Sunday, 29 May 2016

GSWs: In the shade of the Oak

Hemel (BMT): I have tried and failed to muster up an opening with a pinch of pizazz. Instead, I shall jump straight in with the reality that the last 9 days have been largely a sedate affair (or perhaps more accurately, a stationary affair, as I’ve barely moved). Selecting highs and lows from the week seems like an easy way to carry my thoughts, so let’s go with that. The obvious low which has dominated, is the fact that my energy levels remain near rock bottom (it's attributed to ME/CFS, a condition - for those not in the know - where particular biological processes essentially fail to work properly. Recent findings suggest that the underlying pathology is significant impairments in cellular function but the cause and treatment are speculative and the duration of debilitation can be anything from months to a lifetime). Anyway, for the moment, even contemplating the (hilly) ~600 metre walk to the Small Blue butterflies has felt beyond me, although I may just give it a go tomorrow.

The definite high of the week was being able to return to the nesting Great Spotted Woodpeckers. A bit of sneaky parking reduced the walking distance to around 150 metres. The nest site was such that I was able to set up my gear (including handy camping seat) out of sight of the Woodpeckers and watch/film them without causing any intrusion or disturbance. I couldn’t manage more than about an hour but even in that time the parents were bringing food to the intensely demanding young almost every 10-15 minutes.








Pa (left), Ma (right)

The nestlings never shut up (evidenced in the video!)….which is how I found their home in the first place. Squeak, squeak, squawk, squawk, rising above the sound of nearby traffic. I wish I was as adept at finding interesting caterpillars as ma and pa woodpecker, and I did note that the female was ringed although couldn't read the code, unfortunately. The light was extremely awkward (harshly backlit) but, quite honestly, I would have been happy with any record of this wholly absorbing scene. I was transported into their world of vitality and bonding and the striving for life. I loved how the young were cradled safely within the limb of a mature, ostensibly healthy Oak: the tree providing complete shade, protection and rooted solidity; the woodland around them their larder.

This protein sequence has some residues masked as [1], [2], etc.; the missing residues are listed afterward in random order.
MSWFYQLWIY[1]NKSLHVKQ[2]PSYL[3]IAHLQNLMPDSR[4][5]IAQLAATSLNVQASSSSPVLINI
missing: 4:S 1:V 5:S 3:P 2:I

[The video is best viewed in 4K: press play then click on the cog, bottom right, and select 2160p4K quality. In the last scene, it's the female that exits from the nest hole, taking out the rubbish]


10 comments:

  1. Great stuff Lucy! I hope your zip and zap returns soon, it must be quite an ordeal. My sympathies are with you.

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    1. Thanks Steve. I like the sound of a bit of zip and zap! If only I were a butterfly and all that was required were a strong ray of sunshine ;o)

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  2. A lovely study Lucy of photographs and video. Hope your zap comes back soon to you.

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  3. How lovely! Those baby birds were noisy blighters! Fabulous pictures and a completely absorbing video, as you say. Hope your oomph returns soon. From ARF

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    1. Thank you ARF. Yes, they really were the noisiest nestlings I've ever come across! Hope you're enjoying a bank holiday rest.

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  4. What a racket, but it so made me smile

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  5. Awesome footage, so intimate! Great work Lucy. Sorry to hear you've been laid low, hope you pick up again soon.

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    1. Thank you Martin. Life seems to be gradually returning today, so, hopefully on the way back up ;o).

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